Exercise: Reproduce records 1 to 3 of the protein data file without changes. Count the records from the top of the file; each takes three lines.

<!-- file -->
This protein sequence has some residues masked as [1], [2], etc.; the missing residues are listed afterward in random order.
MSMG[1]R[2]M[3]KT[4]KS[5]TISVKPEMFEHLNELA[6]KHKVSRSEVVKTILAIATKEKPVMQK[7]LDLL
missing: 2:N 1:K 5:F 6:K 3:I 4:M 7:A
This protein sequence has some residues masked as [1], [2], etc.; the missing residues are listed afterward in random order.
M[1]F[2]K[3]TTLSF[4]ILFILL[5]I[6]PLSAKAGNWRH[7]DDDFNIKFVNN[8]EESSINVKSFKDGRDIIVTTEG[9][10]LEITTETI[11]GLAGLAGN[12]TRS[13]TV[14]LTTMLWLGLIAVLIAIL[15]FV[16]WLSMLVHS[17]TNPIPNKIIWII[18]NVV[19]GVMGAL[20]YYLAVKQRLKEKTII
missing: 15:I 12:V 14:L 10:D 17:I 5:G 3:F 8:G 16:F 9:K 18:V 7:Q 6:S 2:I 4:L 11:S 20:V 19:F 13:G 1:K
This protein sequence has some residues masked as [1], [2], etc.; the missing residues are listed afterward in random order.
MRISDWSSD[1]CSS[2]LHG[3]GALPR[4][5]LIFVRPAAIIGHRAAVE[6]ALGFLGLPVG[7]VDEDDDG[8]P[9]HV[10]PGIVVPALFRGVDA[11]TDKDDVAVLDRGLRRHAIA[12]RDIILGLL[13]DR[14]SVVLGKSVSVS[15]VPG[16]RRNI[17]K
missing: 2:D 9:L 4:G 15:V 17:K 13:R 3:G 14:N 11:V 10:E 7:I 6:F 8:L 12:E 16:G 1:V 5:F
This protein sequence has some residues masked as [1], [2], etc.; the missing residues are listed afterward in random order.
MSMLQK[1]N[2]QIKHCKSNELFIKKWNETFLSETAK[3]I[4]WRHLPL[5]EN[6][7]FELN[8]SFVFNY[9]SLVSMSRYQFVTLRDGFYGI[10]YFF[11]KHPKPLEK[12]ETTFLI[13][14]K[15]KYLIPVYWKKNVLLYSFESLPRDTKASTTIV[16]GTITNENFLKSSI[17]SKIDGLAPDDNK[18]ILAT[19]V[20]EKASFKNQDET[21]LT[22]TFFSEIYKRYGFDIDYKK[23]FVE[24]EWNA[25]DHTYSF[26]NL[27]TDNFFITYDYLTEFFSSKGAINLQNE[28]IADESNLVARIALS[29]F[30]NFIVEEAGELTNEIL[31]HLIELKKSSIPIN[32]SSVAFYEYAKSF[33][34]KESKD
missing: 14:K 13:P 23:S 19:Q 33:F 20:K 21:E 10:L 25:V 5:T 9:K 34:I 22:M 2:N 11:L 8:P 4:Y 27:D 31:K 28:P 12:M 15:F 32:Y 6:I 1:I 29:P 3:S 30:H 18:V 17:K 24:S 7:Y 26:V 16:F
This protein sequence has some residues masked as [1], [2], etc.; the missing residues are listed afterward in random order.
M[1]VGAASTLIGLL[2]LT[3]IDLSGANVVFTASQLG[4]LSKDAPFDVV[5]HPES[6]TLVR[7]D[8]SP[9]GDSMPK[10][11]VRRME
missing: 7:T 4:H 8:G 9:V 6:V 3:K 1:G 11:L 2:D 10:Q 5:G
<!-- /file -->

This protein sequence has some residues masked as [1], [2], etc.; the missing residues are listed afterward in random order.
MSMG[1]R[2]M[3]KT[4]KS[5]TISVKPEMFEHLNELA[6]KHKVSRSEVVKTILAIATKEKPVMQK[7]LDLL
missing: 2:N 1:K 5:F 6:K 3:I 4:M 7:A
This protein sequence has some residues masked as [1], [2], etc.; the missing residues are listed afterward in random order.
M[1]F[2]K[3]TTLSF[4]ILFILL[5]I[6]PLSAKAGNWRH[7]DDDFNIKFVNN[8]EESSINVKSFKDGRDIIVTTEG[9][10]LEITTETI[11]GLAGLAGN[12]TRS[13]TV[14]LTTMLWLGLIAVLIAIL[15]FV[16]WLSMLVHS[17]TNPIPNKIIWII[18]NVV[19]GVMGAL[20]YYLAVKQRLKEKTII
missing: 15:I 12:V 14:L 10:D 17:I 5:G 3:F 8:G 16:F 9:K 18:V 7:Q 6:S 2:I 4:L 11:S 20:V 19:F 13:G 1:K
This protein sequence has some residues masked as [1], [2], etc.; the missing residues are listed afterward in random order.
MRISDWSSD[1]CSS[2]LHG[3]GALPR[4][5]LIFVRPAAIIGHRAAVE[6]ALGFLGLPVG[7]VDEDDDG[8]P[9]HV[10]PGIVVPALFRGVDA[11]TDKDDVAVLDRGLRRHAIA[12]RDIILGLL[13]DR[14]SVVLGKSVSVS[15]VPG[16]RRNI[17]K
missing: 2:D 9:L 4:G 15:V 17:K 13:R 3:G 14:N 11:V 10:E 7:I 6:F 8:L 12:E 16:G 1:V 5:F